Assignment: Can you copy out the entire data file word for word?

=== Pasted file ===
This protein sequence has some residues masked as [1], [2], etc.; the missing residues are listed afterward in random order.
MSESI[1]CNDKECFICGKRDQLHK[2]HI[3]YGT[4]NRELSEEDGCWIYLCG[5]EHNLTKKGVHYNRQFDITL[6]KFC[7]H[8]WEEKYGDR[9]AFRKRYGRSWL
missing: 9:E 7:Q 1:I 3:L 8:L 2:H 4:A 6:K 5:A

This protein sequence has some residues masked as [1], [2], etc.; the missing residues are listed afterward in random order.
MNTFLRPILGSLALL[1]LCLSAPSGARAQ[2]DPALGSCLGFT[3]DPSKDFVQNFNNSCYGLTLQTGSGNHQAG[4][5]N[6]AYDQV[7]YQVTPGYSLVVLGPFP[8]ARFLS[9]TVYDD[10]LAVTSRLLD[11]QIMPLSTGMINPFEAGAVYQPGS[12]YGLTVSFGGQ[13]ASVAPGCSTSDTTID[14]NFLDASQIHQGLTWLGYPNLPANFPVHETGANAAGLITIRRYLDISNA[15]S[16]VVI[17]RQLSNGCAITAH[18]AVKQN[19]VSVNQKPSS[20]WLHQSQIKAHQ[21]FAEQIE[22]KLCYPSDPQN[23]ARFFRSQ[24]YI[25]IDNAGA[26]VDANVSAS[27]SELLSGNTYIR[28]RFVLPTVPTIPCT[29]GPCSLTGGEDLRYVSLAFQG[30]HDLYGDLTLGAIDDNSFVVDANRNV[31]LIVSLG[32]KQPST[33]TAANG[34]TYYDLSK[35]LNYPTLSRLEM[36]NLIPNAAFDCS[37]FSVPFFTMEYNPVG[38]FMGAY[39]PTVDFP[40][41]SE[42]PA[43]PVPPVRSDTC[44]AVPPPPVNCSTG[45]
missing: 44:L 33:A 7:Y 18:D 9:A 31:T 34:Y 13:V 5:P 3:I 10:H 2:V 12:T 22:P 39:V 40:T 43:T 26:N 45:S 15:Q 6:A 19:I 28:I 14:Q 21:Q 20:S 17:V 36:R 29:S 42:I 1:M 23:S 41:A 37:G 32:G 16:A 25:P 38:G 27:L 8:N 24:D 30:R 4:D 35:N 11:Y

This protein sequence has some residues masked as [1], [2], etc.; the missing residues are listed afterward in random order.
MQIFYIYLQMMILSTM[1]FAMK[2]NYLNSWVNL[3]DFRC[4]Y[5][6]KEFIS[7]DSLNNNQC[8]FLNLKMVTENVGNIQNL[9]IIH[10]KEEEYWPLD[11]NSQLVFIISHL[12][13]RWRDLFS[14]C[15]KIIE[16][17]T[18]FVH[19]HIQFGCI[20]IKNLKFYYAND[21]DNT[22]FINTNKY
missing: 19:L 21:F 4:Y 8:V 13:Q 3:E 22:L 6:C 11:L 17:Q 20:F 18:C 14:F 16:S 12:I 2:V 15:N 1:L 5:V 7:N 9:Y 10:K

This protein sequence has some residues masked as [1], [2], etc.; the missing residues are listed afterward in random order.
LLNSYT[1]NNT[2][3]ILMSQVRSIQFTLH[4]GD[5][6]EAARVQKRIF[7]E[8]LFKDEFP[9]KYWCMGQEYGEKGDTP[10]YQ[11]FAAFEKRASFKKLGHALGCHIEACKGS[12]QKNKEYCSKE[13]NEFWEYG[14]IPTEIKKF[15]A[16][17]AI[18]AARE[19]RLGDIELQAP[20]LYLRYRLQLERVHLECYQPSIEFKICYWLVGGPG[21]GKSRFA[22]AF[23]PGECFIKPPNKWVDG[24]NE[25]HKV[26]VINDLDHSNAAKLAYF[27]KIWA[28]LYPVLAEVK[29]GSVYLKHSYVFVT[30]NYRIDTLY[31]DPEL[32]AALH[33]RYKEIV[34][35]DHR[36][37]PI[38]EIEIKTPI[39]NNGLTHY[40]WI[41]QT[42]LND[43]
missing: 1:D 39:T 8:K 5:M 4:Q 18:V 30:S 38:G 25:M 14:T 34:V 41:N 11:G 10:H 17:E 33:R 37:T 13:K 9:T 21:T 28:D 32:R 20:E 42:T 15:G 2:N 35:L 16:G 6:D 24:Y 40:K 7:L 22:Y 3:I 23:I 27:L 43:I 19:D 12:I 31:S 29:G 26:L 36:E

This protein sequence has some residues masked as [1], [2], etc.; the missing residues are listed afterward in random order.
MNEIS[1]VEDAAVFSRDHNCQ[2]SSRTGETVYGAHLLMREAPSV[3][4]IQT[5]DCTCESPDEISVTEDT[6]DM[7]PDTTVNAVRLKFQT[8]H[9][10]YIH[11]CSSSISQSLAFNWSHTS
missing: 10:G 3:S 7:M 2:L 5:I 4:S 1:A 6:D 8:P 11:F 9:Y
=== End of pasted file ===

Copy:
This protein sequence has some residues masked as [1], [2], etc.; the missing residues are listed afterward in random order.
MSESI[1]CNDKECFICGKRDQLHK[2]HI[3]YGT[4]NRELSEEDGCWIYLCG[5]EHNLTKKGVHYNRQFDITL[6]KFC[7]H[8]WEEKYGDR[9]AFRKRYGRSWL
missing: 9:E 7:Q 1:I 3:L 8:L 2:H 4:A 6:K 5:A

This protein sequence has some residues masked as [1], [2], etc.; the missing residues are listed afterward in random order.
MNTFLRPILGSLALL[1]LCLSAPSGARAQ[2]DPALGSCLGFT[3]DPSKDFVQNFNNSCYGLTLQTGSGNHQAG[4][5]N[6]AYDQV[7]YQVTPGYSLVVLGPFP[8]ARFLS[9]TVYDD[10]LAVTSRLLD[11]QIMPLSTGMINPFEAGAVYQPGS[12]YGLTVSFGGQ[13]ASVAPGCSTSDTTID[14]NFLDASQIHQGLTWLGYPNLPANFPVHETGANAAGLITIRRYLDISNA[15]S[16]VVI[17]RQLSNGCAITAH[18]AVKQN[19]VSVNQKPSS[20]WLHQSQIKAHQ[21]FAEQIE[22]KLCYPSDPQN[23]ARFFRSQ[24]YI[25]IDNAGA[26]VDANVSAS[27]SELLSGNTYIR[28]RFVLPTVPTIPCT[29]GPCSLTGGEDLRYVSLAFQG[30]HDLYGDLTLGAIDDNSFVVDANRNV[31]LIVSLG[32]KQPST[33]TAANG[34]TYYDLSK[35]LNYPTLSRLEM[36]NLIPNAAFDCS[37]FSVPFFTMEYNPVG[38]FMGAY[39]PTVDFP[40][41]SE[42]PA[43]PVPPVRSDTC[44]AVPPPPVNCSTG[45]
missing: 44:L 33:A 7:Y 18:D 9:A 31:T 34:Y 13:V 5:P 3:I 10:H 2:V 12:T 22:P 39:V 40:T 43:T 26:N 45:S 15:Q 6:A 19:I 28:I 14:Q 21:Q 20:S 17:V 36:R 29:S 42:I 1:M 23:S 41:A 37:G 32:G 16:A 25:P 38:G 27:L 8:N 24:D 30:R 4:D 35:N 11:Y

This protein sequence has some residues masked as [1], [2], etc.; the missing residues are listed afterward in random order.
MQIFYIYLQMMILSTM[1]FAMK[2]NYLNSWVNL[3]DFRC[4]Y[5][6]KEFIS[7]DSLNNNQC[8]FLNLKMVTENVGNIQNL[9]IIH[10]KEEEYWPLD[11]NSQLVFIISHL[12][13]RWRDLFS[14]C[15]KIIE[16][17]T[18]FVH[19]HIQFGCI[20]IKNLKFYYAND[21]DNT[22]FINTNKY
missing: 19:L 21:F 4:Y 8:V 13:Q 3:E 22:L 6:C 11:L 17:Q 20:F 18:C 14:F 16:S 12:I 2:V 15:N 1:L 5:V 7:N 9:Y 10:K

This protein sequence has some residues masked as [1], [2], etc.; the missing residues are listed afterward in random order.
LLNSYT[1]NNT[2][3]ILMSQVRSIQFTLH[4]GD[5][6]EAARVQKRIF[7]E[8]LFKDEFP[9]KYWCMGQEYGEKGDTP[10]YQ[11]FAAFEKRASFKKLGHALGCHIEACKGS[12]QKNKEYCSKE[13]NEFWEYG[14]IPTEIKKF[15]A[16][17]AI[18]AARE[19]RLGDIELQAP[20]LYLRYRLQLERVHLECYQPSIEFKICYWLVGGPG[21]GKSRFA[22]AF[23]PGECFIKPPNKWVDG[24]NE[25]HKV[26]VINDLDHSNAAKLAYF[27]KIWA[28]LYPVLAEVK[29]GSVYLKHSYVFVT[30]NYRIDTLY[31]DPEL[32]AALH[33]RYKEIV[34][35]DHR[36][37]PI[38]EIEIKTPI[39]NNGLTHY[40]WI[41]QT[42]LND[43]
missing: 1:D 39:T 8:K 5:M 4:Q 18:V 30:S 38:G 25:M 14:T 34:V 41:N 11:G 10:H 17:E 33:R 37:T 13:K 9:T 21:T 28:D 32:R 20:E 42:T 15:G 2:N 35:L 16:G 6:D 24:Y 40:K 7:L 22:Y 3:I 23:I 27:L 43:I 19:D 12:I 31:S 29:G 26:L 36:E

This protein sequence has some residues masked as [1], [2], etc.; the missing residues are listed afterward in random order.
MNEIS[1]VEDAAVFSRDHNCQ[2]SSRTGETVYGAHLLMREAPSV[3][4]IQT[5]DCTCESPDEISVTEDT[6]DM[7]PDTTVNAVRLKFQT[8]H[9][10]YIH[11]CSSSISQSLAFNWSHTS
missing: 10:G 3:S 7:M 2:L 5:I 4:S 1:A 6:D 8:P 11:F 9:Y